Reading the April 21 warning letter from the FDA to Novartis is a bit like reading a primer on hownot to promote one's drug on the Internet. Where to begin? Well, Novartis was tagged by the FDA after its DDMAC division reviewed two web sites - gistalliance.com and cmlalliance.com - which were sponsored by the drugmaker, but are now out of commission.
The problem? The web sites don't mention the Gleevec cancer drug by name, but come close enough to ruffle the FDA. In effect, these disease awareness sites came off as so-called product branded sites. And so the agency writes these were "false and misleading because they promote the drug for an unapproved use, fail to disclose the risks associated with the use of Gleevec and make unsubstantiated dosing claims, (which) can put patients at higher risk of experiencing adverse events." Moreover, the materials placed on the site weren't submitted to the FDA at least 30 days prior to dissemination or submitted on the appropriate form as required by law.
Gleevec is approved to treat chronic myeloid leukemia (CML) and gastrointestinal stromal tumors (GIST), and the letter spells out the approved uses and dosaging, along with a host of violations, which the FDA describes as so "serious" that it demands "a comprehensive plan of action to disseminate truthful, nonmisleading, and complete corrective messages about the issues" cited in the warning letter. The FDA also warns Novartis about another site - bloodleveltesting.com. Here are some of the problems:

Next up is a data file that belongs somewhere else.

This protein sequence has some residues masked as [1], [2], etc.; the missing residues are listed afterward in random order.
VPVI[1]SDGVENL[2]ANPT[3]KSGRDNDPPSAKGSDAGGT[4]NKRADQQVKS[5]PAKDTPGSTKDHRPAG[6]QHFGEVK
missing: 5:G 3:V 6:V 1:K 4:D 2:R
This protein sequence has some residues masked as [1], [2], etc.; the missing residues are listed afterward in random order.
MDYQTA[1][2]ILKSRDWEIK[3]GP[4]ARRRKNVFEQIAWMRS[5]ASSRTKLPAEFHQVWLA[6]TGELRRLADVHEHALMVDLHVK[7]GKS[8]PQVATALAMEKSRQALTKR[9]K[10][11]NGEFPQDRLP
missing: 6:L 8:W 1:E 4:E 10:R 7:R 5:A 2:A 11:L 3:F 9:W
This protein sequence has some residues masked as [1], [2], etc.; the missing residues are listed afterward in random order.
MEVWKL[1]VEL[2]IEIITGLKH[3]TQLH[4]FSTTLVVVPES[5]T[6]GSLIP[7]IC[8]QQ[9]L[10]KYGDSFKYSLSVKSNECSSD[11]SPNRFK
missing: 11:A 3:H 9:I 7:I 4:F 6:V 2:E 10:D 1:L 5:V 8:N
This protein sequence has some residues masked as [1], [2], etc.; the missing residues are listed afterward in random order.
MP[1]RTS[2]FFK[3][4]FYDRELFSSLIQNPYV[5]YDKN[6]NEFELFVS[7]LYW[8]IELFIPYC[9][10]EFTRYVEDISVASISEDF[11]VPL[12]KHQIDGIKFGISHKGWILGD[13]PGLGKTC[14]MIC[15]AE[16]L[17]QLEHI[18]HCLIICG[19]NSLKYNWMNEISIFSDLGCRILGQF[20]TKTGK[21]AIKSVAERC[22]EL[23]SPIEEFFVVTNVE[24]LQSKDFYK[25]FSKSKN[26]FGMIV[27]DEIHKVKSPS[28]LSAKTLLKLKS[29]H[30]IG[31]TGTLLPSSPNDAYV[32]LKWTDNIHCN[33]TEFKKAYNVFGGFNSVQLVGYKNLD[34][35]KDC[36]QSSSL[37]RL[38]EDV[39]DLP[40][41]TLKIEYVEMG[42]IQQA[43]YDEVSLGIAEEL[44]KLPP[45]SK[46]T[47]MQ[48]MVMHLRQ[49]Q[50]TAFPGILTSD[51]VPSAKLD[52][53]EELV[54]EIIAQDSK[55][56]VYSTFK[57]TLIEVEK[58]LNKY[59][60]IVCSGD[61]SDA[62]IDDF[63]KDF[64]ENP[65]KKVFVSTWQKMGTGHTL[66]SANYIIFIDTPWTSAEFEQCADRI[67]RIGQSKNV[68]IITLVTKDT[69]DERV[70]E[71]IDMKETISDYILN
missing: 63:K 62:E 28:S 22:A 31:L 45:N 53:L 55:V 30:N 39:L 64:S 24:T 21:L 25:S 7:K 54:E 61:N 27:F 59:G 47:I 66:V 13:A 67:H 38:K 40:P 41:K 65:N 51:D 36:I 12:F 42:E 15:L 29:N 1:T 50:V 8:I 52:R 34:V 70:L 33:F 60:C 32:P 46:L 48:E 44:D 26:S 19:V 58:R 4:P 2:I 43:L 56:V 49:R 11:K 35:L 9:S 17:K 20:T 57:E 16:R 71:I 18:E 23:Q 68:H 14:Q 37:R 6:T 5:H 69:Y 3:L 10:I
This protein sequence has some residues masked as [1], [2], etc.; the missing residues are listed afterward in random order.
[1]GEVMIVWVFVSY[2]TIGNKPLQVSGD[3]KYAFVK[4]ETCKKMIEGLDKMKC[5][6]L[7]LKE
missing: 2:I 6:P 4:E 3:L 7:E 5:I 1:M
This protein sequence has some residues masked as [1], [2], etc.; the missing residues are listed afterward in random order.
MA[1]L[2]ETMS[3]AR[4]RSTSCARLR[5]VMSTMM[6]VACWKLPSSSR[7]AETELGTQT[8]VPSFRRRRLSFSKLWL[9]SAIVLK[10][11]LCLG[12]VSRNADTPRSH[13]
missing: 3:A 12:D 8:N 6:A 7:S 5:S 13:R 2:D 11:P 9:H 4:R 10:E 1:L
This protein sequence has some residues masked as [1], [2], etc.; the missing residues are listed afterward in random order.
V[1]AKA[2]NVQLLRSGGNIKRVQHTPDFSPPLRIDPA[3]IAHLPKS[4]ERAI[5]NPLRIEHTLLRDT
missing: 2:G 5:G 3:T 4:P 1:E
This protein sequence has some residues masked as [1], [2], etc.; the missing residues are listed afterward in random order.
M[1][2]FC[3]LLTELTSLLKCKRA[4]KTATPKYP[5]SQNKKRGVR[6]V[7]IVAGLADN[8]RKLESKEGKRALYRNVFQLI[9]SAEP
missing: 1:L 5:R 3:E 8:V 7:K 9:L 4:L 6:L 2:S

• The websites discuss the use of tyrosine kinase inhibitors (TKIs) for the first line treatment of GIST and CML, often in conjunction with the Novartis name. Gleevec is the only tyrosine kinase inhibitor (TKI) indicated for first-line treatment of chronic phase CML; the only TKI indicated for first line treatment of GIST; and the only TKI made by Novartis that is indicated for both GIST and CML. These product details are wellknown in the oncology community.
• The websites contain numerous references to the National Comprehensive Cancer Network (NCCN) Clinical Practice Guidelines in Oncology, which recommend the use of Gleevec exclusively for the first-line treatment of CML and GIST.
• The websites are perceptually similar to the Novartis Gleevec product website, incorporating similar color schemes (including a distinct orange), design layouts and other presentation elements.
• The websites are clearly marked with the Novartis Oncology name and logo and/or the Novartis name and logo and discuss sponsorship by Novartis Pharmaceuticals Corporation.
• The healthcare professional-directed “Targeting BCR-ABL” webpage on the CML Alliance website provides a direct link to the Novartis Gleevec product website in reference to first-line therapy for CML, while the consumer-directed version of this page provides a link to the Novartis-sponsored “My CML Circle Program” website, which discusses Gleevec as a treatment for CML.
• The websites are registered to Novartis AG.
• The websites present data from imatinib clinical studies, and provide the corresponding literature references, which include the drug name in the listed publication titles. At least one of the publications4 recounts the pivotal clinical trial submitted to FDA in support of the approval of Gleevec in the treatment of adjuvant GIST.